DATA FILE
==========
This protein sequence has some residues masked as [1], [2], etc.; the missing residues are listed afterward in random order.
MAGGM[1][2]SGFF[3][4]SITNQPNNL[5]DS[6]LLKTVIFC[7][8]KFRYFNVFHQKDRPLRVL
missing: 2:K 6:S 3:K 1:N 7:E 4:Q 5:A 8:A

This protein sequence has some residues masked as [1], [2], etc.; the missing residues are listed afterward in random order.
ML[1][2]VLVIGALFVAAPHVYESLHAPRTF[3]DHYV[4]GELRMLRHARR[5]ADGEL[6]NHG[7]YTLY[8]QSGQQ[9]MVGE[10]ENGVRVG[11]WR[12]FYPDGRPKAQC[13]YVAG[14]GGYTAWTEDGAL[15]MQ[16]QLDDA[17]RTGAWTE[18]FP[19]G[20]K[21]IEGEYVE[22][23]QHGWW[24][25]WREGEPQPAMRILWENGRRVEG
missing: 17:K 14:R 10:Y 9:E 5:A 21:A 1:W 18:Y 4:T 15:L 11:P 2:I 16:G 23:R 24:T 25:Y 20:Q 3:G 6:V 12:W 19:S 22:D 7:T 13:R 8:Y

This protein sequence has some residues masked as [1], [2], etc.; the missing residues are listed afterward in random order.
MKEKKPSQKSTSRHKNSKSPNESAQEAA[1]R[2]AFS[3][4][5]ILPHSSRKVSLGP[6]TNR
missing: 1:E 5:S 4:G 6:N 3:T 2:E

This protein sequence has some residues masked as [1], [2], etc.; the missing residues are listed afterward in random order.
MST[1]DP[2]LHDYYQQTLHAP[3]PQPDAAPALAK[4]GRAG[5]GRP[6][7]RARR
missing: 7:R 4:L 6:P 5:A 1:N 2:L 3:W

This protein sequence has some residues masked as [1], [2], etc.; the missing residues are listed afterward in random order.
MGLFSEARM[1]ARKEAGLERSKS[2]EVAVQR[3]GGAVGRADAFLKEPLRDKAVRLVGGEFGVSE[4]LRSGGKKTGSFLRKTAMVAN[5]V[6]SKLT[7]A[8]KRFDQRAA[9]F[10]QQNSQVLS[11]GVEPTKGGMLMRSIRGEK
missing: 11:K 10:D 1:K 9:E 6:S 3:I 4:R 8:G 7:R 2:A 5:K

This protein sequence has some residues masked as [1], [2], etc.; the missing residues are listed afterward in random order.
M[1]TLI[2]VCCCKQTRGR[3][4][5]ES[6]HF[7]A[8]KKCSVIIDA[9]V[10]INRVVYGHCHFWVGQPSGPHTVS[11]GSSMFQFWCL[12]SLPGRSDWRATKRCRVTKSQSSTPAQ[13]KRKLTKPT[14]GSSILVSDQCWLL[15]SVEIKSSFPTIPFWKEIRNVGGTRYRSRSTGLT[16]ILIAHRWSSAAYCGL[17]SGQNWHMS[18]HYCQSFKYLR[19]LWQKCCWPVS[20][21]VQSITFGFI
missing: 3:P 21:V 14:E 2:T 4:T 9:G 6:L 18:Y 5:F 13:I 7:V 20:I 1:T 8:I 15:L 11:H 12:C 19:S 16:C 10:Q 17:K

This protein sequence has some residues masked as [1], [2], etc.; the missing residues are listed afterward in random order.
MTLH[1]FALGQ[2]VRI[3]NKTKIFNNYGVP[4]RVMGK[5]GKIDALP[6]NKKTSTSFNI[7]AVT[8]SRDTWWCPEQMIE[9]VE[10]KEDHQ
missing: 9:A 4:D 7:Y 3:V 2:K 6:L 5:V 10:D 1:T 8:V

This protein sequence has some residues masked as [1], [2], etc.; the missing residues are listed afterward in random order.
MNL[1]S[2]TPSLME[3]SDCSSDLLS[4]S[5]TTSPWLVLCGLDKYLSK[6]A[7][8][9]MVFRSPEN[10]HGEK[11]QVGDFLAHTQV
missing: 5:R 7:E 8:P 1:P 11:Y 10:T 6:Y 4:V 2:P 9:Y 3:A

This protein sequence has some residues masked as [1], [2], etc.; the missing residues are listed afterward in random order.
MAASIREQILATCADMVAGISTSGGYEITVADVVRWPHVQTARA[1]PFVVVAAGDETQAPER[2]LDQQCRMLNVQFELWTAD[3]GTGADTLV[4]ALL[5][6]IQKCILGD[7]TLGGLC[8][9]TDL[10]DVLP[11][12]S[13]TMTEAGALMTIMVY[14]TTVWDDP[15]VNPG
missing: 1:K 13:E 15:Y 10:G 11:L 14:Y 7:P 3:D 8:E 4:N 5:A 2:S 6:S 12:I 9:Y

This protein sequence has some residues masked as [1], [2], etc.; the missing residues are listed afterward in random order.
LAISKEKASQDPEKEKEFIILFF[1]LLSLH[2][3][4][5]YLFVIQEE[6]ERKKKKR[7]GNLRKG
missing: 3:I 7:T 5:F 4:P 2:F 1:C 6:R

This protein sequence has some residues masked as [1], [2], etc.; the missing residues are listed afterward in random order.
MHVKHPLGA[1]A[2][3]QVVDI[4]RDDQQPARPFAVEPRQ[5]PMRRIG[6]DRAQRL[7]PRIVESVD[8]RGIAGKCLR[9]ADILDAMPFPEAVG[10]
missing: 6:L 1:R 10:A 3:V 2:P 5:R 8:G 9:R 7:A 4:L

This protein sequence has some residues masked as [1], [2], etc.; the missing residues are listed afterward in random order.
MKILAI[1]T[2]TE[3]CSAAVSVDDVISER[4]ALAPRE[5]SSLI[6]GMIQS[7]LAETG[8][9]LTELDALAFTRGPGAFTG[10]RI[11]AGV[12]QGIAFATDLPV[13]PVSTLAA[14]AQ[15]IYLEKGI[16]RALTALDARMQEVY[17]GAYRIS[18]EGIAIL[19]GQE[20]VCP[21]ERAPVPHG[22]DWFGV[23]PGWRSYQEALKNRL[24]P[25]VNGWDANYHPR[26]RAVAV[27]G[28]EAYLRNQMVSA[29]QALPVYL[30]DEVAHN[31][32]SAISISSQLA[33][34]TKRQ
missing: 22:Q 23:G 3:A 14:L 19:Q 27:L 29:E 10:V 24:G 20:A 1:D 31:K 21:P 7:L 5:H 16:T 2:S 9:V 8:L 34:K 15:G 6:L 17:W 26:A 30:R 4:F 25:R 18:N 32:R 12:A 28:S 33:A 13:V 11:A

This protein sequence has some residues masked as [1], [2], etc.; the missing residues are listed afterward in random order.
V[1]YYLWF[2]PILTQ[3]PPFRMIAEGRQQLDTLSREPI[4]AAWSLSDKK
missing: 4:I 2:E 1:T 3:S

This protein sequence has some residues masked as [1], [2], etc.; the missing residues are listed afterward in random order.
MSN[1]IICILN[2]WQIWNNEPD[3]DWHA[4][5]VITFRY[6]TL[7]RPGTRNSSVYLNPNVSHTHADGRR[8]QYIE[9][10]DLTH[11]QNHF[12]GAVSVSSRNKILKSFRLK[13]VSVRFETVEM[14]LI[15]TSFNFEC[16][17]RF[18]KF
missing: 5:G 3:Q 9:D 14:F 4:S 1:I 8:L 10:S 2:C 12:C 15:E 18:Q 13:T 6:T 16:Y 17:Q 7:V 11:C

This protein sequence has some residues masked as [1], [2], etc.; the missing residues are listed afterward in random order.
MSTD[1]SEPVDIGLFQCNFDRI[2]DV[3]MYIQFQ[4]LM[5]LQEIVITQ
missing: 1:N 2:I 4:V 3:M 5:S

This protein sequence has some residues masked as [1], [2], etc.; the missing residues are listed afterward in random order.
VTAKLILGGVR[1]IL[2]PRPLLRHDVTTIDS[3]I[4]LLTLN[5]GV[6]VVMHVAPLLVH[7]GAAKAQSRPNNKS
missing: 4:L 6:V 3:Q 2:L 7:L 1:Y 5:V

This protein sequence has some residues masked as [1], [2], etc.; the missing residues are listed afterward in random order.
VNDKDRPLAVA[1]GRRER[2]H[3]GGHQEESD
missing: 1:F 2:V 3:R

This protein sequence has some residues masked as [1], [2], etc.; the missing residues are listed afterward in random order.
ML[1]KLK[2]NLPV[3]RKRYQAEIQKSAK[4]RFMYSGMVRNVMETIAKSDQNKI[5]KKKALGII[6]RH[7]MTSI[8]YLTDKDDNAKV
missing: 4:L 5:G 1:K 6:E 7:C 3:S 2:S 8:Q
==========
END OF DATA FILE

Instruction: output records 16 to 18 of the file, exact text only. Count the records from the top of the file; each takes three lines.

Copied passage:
This protein sequence has some residues masked as [1], [2], etc.; the missing residues are listed afterward in random order.
VTAKLILGGVR[1]IL[2]PRPLLRHDVTTIDS[3]I[4]LLTLN[5]GV[6]VVMHVAPLLVH[7]GAAKAQSRPNNKS
missing: 4:L 6:V 3:Q 2:L 7:L 1:Y 5:V

This protein sequence has some residues masked as [1], [2], etc.; the missing residues are listed afterward in random order.
VNDKDRPLAVA[1]GRRER[2]H[3]GGHQEESD
missing: 1:F 2:V 3:R

This protein sequence has some residues masked as [1], [2], etc.; the missing residues are listed afterward in random order.
ML[1]KLK[2]NLPV[3]RKRYQAEIQKSAK[4]RFMYSGMVRNVMETIAKSDQNKI[5]KKKALGII[6]RH[7]MTSI[8]YLTDKDDNAKV
missing: 4:L 5:G 1:K 6:E 7:C 3:S 2:S 8:Q